With cybercriminals increasingly targeting medical records and financial data around the globe, companies are finding the average cost of a data breach has been skyrocketing — and now tops $3.8 million on average, according to a recent study.
Ponemon Institute, a data research organization, announced Wednesday (May 27) that the $3.8 million tally represents a 23 percent increase over levels seen two years ago.
The study, which included responses from 350 companies that experienced breaches spanning 11 countries, found that average costs for each compromised record marked by sensitive information, whether lost or stolen, was up 6 percent to $154 from $145. Perhaps not surprisingly, health care stands as the industry with the highest data breach costs, with an average cost per record of as much as $363. The retail industry, where marquee names have borne repeated attacks but many smaller companies have also suffered, has seen its average cost per stolen record grow from $105 in 2014 to $165 this year.
The average costs cited do not take into account what would be termed “mega breaches,” which impact millions of customers, and which have been among the more high profile cyber attacks of the past few years, such as those suffered by JPMorgan and Target. The impact of those data assaults can run into the hundreds of millions of dollars.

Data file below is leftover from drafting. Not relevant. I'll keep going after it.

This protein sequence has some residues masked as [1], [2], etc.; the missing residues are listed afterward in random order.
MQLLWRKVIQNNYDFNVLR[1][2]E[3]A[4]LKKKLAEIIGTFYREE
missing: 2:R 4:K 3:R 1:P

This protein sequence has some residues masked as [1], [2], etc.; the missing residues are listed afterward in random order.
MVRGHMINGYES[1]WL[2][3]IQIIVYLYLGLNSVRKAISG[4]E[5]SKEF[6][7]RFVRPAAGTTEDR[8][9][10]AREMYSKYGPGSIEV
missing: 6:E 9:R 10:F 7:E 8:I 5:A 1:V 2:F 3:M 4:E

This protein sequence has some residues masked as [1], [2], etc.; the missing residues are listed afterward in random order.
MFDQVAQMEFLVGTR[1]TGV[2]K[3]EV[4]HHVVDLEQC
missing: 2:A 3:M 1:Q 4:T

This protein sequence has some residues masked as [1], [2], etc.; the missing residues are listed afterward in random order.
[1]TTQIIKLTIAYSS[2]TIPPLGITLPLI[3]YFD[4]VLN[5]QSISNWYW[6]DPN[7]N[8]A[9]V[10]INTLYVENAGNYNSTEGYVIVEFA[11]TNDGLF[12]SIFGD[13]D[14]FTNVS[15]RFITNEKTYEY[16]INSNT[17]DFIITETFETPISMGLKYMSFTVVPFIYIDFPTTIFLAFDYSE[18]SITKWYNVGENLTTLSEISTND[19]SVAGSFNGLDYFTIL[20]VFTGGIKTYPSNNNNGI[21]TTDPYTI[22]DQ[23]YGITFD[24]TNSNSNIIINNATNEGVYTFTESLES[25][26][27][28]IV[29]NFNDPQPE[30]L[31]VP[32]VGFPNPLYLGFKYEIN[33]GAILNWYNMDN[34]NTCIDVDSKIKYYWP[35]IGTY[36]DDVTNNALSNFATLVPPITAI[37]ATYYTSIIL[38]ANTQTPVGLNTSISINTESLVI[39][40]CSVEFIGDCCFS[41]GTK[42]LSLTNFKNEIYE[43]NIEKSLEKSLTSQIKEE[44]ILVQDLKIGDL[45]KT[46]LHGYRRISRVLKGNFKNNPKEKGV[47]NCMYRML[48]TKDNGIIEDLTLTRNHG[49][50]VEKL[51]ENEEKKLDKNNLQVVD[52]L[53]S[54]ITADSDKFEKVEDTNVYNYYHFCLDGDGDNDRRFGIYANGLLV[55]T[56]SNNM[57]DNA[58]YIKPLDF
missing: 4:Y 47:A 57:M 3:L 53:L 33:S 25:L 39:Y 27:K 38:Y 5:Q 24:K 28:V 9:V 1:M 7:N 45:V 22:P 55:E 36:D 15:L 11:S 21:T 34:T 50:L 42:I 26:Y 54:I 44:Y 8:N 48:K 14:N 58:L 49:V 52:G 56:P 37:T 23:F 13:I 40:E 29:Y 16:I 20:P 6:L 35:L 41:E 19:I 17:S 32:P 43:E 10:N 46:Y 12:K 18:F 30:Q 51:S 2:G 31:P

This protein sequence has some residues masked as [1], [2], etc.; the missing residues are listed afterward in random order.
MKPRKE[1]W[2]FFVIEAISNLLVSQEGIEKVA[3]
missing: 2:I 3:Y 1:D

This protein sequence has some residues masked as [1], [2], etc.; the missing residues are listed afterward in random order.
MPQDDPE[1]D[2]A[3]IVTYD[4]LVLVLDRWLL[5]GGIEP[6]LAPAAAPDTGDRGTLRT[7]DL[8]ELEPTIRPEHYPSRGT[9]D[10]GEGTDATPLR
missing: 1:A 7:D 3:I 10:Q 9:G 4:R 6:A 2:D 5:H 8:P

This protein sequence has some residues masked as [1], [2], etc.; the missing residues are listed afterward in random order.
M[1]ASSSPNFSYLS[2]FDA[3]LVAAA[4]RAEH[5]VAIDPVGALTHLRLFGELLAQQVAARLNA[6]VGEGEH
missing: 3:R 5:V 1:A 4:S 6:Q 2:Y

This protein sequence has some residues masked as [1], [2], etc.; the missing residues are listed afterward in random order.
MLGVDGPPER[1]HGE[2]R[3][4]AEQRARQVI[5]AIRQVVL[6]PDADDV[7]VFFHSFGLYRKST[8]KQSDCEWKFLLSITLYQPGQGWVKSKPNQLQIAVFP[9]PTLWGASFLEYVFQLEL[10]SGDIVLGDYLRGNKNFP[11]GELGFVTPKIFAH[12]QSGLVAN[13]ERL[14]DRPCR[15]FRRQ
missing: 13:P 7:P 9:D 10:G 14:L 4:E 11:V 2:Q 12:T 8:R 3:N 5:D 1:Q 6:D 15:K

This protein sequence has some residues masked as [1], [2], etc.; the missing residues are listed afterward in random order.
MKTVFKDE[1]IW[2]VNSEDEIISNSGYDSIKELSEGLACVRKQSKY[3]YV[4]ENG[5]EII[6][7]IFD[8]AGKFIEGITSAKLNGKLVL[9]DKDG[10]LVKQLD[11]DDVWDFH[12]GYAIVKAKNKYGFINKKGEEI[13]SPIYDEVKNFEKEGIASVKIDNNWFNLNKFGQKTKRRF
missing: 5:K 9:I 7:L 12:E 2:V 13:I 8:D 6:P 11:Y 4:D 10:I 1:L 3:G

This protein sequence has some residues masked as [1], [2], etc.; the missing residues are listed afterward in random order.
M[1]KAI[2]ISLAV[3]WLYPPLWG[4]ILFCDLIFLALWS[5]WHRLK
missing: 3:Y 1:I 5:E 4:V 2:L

“Based on our field research, we identified three major reasons why the cost keeps climbing,” said Larry Ponemon, chairman and founder of Ponemon Institute, in a release documenting the study’s findings. “First, cyber attacks are increasing both in frequency and the cost it requires to resolve these security incidents. Second, the financial consequences of losing customers in the aftermath of a breach are having a greater impact on the cost. Third, more companies are incurring higher costs in their forensic and investigative activities, assessments and crisis team management.”
Costs include fixing the breach itself, which may require hiring experts, and monitoring credit of those affected by the breach, the study found. And there is also the hidden cost of lost business in the wake of compromised data. The U.S. and Germany spent the most of all the reporting nations to resolve a malicious or criminal attack, at a respective $230 and $224 per record, Ponemon found.
Hackers and criminal insiders cause the most data breaches, Ponemon also discovered. In its report, Ponemon reported that 47 percent of all breaches in the most recent study were caused by malicious, or criminal attacks. The average cost per record to resolve such an attack is $170. In contrast, system glitches cost $142 per record and human error or negligence is $137 per record.
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